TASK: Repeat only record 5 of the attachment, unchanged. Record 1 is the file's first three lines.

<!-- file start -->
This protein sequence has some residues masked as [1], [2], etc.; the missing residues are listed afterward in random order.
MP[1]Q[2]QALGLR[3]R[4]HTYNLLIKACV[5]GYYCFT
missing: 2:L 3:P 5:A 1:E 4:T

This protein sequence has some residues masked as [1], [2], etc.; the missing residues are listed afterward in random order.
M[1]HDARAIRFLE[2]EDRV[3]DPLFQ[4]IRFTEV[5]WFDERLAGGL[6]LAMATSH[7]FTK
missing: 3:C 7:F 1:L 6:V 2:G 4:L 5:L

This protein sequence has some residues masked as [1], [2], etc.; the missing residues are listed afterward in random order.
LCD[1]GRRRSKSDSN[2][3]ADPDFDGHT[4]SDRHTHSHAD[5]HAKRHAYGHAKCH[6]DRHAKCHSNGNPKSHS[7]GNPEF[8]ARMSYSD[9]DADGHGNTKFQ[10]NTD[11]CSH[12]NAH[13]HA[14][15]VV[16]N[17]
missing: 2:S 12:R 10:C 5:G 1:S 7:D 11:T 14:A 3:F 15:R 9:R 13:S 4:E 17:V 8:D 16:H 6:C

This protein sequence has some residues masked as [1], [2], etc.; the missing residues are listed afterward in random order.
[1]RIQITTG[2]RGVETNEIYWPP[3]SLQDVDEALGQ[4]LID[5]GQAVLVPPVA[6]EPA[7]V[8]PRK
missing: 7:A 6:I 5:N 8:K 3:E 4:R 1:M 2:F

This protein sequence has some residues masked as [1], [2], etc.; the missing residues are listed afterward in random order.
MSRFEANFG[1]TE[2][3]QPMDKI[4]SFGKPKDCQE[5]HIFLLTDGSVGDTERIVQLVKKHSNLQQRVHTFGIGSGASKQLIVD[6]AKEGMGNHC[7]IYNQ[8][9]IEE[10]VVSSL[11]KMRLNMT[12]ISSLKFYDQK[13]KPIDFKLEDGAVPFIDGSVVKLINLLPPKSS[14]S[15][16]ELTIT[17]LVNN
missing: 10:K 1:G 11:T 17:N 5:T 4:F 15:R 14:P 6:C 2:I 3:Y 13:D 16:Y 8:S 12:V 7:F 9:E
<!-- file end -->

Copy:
This protein sequence has some residues masked as [1], [2], etc.; the missing residues are listed afterward in random order.
MSRFEANFG[1]TE[2][3]QPMDKI[4]SFGKPKDCQE[5]HIFLLTDGSVGDTERIVQLVKKHSNLQQRVHTFGIGSGASKQLIVD[6]AKEGMGNHC[7]IYNQ[8][9]IEE[10]VVSSL[11]KMRLNMT[12]ISSLKFYDQK[13]KPIDFKLEDGAVPFIDGSVVKLINLLPPKSS[14]S[15][16]ELTIT[17]LVNN
missing: 10:K 1:G 11:T 17:N 5:T 4:F 15:R 14:P 6:C 2:I 3:Y 13:D 16:Y 8:S 12:V 7:F 9:E